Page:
Chef Gets Creative During Crabmeat Shortage
By Cheryl Costello
You’ve seen the market-price sticker shock at Chesapeake Bay restaurants. The global crabmeat shortage has sent crabcake prices especially high and prompted some restaurants to reduce the crab dishes on their menu.
But Chef John Shields, nicknamed the Culinary Ambassador of the Chesapeake Bay and author of three regional cookbooks, is thinking outside the box. He now serves a crabcake blended with tofu, and swear it tastes like the real thing!
Bay Bulletin went to Gertrude’s, Shields’s restaurant in Baltimore, to learn how he makes it. Shields brought his grandmother’s ideas and recipes to the North Baltimore restaurant, on the site of the Baltimore Museum of Art, in the late 1990s.
But his grandmother didn’t pass down this recipe: filling out crabcakes with organic tofu. The inspiration came from looking for solutions to the high price of crab this year, both locally and on the international market.
“I’m always trying to imagine the Chesapeake kitchen for the 21st century,” Shields explains. “What would it look like given all the different environmental factors, economic factors around this watershed? So I was thinking … a crabcake is really going to have to be a special-occasion thing because of how much money it is for the crabmeat.”
Shields’s imagination took him to something he says has a similar texture or “mouth feel”—tofu.
“Really, what you’re going for is the mouth feel, so as you’re eating it you’re getting a mouth feel of that same texture.”
Shields allowed Bay Bulletin in to see how he makes the creation. He calls them Crab-Fulicious Cakes on his Specials menu—and they’re much cheaper than the traditional Gertie’s Crabcake.
“I take the tofu and push on it and try to get some of the moisture out,” Shields shows us. One pound of tofu and one pound of lump Maryland crabmeat are battered with a couple of eggs, mayonnaise, and Dijon mustard, Worcestershire sauce, parsley, Old Bay, a dash of Tabasco sauce and black pepper are mixed in. And of course, like any old-school Chesapeake cook, he adds saltine crackers to pick up some of the moisture.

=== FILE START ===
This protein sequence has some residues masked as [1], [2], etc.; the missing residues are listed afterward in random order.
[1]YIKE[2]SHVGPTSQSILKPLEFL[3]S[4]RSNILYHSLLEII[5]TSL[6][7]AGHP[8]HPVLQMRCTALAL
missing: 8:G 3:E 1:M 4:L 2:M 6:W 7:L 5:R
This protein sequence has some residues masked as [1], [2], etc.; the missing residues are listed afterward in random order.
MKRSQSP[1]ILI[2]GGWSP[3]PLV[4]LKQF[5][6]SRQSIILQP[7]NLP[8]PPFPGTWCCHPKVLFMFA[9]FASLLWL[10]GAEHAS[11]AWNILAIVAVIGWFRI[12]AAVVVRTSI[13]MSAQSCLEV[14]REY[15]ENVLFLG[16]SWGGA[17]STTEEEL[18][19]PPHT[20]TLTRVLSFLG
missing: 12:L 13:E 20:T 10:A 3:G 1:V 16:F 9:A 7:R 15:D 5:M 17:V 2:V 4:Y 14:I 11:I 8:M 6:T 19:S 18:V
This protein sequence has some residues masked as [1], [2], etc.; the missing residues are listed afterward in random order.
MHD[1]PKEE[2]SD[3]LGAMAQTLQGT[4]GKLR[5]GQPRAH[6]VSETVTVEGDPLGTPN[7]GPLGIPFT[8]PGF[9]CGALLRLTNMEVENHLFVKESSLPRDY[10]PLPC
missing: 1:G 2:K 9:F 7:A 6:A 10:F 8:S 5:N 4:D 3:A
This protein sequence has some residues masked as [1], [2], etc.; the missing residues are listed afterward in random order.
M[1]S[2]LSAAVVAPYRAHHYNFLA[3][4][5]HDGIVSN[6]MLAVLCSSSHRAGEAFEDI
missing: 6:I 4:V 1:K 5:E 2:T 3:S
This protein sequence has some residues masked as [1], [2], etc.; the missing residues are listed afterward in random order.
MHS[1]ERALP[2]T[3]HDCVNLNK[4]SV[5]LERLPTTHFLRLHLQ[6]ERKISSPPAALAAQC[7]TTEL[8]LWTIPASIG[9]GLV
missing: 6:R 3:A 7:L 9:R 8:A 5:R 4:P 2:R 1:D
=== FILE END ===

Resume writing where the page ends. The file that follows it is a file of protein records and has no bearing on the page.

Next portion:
But never fear: the cake won’t taste like tofu. “Tofu doesn’t have very much taste of its own,” Shields says. “So the only taste that it’s going to pick up is the flavor of the crab and of the batter.”
And then the mixture is formed into a very familiar shape. “I’ve been doing this for over 50 years with the crabcakes and I kind of know what a crabcake looks like. And I’m telling you, to the naked eye, this really looks like a crabcake,” Shields declares.
While this Bay Bulletin reporter does taste a little tofu in the dish, Shields says that’s only because we watched him make it.
The chef also suggests that mushrooms could also be used for a similar mouth feel—as crab prices continue to run high.
Lindy’s Seafood, a large-scale crab wholesaler in Dorchester County on the Eastern Shore, says U.S. prices are up about 20 percent over last year.
We reached out to other restaurants—the owners of True Chesapeake Oyster Company, which has one location in Arlington, Va., and two in Baltimore, say they’ve decided to remove jumbo lump from their menus in response to crab pricing and availability. But they haven’t added tofu—yet.
“I’m hoping that people at home will try this, too, so they can bring the price of their crabcakes down,” Shields says.
If you’re up to the challenge of trying tofu in your next crabcake recipe, send CBM Bay Weekly a photo or a note to let us know how it went! [email protected]